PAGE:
The Jews from Colmar who had left the town voluntarily or after the expulsion, mostly settled in the surrounding area and continued trading with Colmar’s Christian residents. This ceased, however, in 1534 when the area’s Jews lost the right to trade within Colmar, and in 1541 it became forbidden for Jews to enter the town, even for markets and fairs. In the wake of the latter restriction Joseph (Joselmann) b. Gershon of Rosheim brought an action against the town, which continued for several years (the result of the case is unknown). Nonetheless, the Jews of Alsace maintained commercial relations with the burghers of Colmar during the 16th century, as evident from the numerous court cases recorded in that period.

Eventually, beginning in the 18th century a few Jews were granted authorization to live in Colmar, though they were permitted to live there only in eating houses and inns so that they could prepare kosher food for the Jews who came to Colmar to trade.

Colmar was affected by the Inquisition. In 1547, about 60 Marranos from the low countries were arrested in Colmar. They were released only after swearing that their destination was a Christian country, and not Turkey. Later, in 1754, Mirtzel Levi of Wittelsheim was martyred after an Inquisition trial.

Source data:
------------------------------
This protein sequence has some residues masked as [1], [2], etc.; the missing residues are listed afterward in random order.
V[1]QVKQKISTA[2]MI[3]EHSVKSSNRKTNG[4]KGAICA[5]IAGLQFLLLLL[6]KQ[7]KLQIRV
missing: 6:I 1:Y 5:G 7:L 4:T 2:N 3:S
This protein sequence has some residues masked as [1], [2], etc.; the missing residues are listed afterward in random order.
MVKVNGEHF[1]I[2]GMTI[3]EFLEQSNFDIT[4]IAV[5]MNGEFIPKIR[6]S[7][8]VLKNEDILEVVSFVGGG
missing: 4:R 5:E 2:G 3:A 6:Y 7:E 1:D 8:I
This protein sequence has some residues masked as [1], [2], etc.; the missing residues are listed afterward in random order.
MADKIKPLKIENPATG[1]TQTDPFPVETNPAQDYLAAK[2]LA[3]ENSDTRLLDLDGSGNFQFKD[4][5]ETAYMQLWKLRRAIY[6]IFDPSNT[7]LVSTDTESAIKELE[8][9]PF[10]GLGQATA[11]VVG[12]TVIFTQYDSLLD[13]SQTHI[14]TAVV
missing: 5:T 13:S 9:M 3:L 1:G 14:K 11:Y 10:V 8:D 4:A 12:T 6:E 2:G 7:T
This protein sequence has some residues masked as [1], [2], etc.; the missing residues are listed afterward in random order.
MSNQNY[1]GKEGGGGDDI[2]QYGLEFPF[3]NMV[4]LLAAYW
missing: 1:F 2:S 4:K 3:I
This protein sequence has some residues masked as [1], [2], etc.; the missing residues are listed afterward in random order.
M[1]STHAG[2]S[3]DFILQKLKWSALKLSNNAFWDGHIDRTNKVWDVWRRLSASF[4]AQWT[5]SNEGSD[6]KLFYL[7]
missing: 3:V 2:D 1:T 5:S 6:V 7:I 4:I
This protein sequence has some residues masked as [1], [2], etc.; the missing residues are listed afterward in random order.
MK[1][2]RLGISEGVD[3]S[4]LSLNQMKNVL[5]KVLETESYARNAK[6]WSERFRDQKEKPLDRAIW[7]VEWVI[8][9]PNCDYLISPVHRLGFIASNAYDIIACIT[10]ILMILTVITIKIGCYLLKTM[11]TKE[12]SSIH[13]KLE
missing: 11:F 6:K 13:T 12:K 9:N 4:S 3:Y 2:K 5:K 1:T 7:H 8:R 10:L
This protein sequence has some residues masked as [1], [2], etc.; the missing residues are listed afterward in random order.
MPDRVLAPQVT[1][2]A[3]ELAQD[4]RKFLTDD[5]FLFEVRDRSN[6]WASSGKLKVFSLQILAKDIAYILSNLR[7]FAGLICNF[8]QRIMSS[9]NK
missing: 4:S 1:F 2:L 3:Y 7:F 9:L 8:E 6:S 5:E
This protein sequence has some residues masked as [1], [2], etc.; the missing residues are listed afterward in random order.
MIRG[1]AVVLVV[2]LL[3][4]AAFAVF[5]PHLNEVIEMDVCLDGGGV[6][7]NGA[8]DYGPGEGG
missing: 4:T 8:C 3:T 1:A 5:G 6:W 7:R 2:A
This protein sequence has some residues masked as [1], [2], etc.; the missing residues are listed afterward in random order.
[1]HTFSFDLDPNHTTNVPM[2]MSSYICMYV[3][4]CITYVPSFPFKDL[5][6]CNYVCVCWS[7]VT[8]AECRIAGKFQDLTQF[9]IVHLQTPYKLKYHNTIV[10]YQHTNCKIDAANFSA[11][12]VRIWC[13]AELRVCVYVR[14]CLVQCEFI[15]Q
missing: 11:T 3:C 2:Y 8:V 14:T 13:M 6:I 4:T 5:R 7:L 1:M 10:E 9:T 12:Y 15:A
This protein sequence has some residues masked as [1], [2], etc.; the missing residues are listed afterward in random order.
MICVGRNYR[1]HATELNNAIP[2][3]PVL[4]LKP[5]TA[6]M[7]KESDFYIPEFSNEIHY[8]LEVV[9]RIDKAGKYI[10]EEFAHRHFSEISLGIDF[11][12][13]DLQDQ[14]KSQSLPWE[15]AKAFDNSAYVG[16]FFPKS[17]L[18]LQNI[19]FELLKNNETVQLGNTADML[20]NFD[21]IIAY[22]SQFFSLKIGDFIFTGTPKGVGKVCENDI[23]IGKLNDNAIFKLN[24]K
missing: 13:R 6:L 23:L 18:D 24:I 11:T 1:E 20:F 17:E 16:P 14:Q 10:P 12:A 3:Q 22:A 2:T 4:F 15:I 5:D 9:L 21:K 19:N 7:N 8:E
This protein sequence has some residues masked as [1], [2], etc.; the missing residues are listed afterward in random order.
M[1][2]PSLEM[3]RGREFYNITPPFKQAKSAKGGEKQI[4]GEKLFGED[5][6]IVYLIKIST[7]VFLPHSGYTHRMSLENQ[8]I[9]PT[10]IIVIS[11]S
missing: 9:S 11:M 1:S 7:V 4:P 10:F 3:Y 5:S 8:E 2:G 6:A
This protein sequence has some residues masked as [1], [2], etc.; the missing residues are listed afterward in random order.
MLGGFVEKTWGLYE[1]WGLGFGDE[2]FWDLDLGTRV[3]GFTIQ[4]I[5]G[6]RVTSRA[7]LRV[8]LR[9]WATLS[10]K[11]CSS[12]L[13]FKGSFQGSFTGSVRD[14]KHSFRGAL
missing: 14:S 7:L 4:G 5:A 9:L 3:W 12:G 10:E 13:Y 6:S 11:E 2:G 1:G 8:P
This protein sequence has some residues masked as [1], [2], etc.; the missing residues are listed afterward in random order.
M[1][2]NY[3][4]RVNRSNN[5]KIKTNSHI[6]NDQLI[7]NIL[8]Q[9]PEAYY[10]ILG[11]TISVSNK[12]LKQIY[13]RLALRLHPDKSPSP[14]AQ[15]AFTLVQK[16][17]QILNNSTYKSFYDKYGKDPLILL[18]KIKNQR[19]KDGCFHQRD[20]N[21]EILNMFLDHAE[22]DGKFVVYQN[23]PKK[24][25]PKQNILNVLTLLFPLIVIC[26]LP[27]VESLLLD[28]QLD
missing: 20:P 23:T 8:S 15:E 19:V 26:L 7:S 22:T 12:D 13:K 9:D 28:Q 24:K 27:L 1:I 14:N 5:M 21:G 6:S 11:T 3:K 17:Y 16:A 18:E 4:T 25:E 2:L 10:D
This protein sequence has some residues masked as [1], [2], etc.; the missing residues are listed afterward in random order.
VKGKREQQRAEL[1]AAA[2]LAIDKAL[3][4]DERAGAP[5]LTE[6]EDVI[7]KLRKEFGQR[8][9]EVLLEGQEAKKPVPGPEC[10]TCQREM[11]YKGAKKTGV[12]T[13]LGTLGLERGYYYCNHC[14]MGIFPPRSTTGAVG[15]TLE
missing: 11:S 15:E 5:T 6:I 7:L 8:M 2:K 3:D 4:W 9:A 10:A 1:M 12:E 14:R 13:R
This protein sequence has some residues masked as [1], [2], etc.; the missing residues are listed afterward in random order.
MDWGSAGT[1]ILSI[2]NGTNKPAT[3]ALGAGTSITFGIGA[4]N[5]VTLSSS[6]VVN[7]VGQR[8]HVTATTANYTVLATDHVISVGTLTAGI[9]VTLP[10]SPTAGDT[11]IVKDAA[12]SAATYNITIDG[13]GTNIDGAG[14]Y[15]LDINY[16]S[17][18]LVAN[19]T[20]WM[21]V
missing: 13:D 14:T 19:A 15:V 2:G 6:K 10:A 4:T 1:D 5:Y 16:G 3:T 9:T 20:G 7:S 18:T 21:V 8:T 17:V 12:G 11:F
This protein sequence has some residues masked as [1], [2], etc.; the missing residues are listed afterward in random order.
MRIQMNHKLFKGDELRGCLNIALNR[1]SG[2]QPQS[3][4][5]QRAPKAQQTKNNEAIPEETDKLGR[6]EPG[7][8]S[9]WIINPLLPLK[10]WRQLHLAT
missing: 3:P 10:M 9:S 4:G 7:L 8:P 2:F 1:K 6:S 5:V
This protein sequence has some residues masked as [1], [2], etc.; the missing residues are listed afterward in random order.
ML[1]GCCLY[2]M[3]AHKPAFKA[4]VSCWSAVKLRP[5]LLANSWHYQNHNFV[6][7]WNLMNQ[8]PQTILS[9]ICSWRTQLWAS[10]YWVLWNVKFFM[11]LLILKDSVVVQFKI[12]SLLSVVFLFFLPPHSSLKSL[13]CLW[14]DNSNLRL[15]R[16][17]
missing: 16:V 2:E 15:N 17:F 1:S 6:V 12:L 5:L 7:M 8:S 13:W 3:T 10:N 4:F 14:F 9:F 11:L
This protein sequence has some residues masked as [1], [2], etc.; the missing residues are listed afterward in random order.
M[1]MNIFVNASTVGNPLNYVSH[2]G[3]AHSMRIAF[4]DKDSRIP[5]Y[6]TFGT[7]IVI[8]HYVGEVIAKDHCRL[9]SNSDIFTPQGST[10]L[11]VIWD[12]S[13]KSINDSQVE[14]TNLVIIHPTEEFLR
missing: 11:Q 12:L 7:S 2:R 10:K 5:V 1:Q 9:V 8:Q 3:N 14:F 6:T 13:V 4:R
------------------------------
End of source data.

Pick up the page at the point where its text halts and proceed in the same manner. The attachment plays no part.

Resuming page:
After the French Revolution (1789-1799), Jews were once again allowed to settle in Colmar. The community grew in prominence, and in 1808 it became the seat of a consistory, with 25 dependent communities. In 1823 Colmar also became the seat of the chief rabbinate of Alsace (Haut-Rhin).

A synagogue was built in 1843.

The Jewish population numbered approximately 1,200 in 1929.

 

THE HOLOCAUST

The Jews in Colmar shared the fate of other Jews in Alsace and Moselle during World War II (1939-1945). They were expelled from their homes, and their synagogue was damaged.

 

POSTWAR

After the war the survivors rebuilt the Jewish community. The synagogue was returned to the community, which restored it, in 1959. The renewed community also established new institutions, including a community center. In 1969 there were over 1,000 Jews living in Colmar.